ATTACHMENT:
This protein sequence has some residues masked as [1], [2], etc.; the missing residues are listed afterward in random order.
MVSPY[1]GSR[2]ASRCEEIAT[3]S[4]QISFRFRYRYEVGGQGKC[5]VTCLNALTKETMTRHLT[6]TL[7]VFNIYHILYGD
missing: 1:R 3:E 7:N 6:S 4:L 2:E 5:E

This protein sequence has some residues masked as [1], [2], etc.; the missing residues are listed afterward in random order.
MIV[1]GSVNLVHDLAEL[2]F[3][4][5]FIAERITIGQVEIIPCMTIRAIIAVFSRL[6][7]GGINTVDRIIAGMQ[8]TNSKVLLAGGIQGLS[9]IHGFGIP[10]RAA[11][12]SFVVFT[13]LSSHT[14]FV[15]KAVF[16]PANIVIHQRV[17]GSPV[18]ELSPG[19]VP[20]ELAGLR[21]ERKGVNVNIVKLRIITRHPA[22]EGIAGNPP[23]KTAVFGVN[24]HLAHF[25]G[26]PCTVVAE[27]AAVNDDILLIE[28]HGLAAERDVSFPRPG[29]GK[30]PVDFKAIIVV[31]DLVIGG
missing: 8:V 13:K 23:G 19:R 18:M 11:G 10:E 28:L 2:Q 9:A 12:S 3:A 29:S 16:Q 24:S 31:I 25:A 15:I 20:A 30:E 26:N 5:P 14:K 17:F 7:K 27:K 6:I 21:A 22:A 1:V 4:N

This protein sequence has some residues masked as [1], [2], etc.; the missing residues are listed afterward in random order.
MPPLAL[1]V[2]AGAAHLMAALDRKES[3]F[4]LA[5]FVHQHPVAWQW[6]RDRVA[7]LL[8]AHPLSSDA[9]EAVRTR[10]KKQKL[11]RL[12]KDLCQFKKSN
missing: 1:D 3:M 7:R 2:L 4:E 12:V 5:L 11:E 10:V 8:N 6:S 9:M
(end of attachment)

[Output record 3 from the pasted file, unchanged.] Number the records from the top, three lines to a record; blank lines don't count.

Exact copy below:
This protein sequence has some residues masked as [1], [2], etc.; the missing residues are listed afterward in random order.
MPPLAL[1]V[2]AGAAHLMAALDRKES[3]F[4]LA[5]FVHQHPVAWQW[6]RDRVA[7]LL[8]AHPLSSDA[9]EAVRTR[10]KKQKL[11]RL[12]KDLCQFKKSN
missing: 1:D 3:M 7:R 2:L 4:E 12:V 5:L 11:E 10:V 8:N 6:S 9:M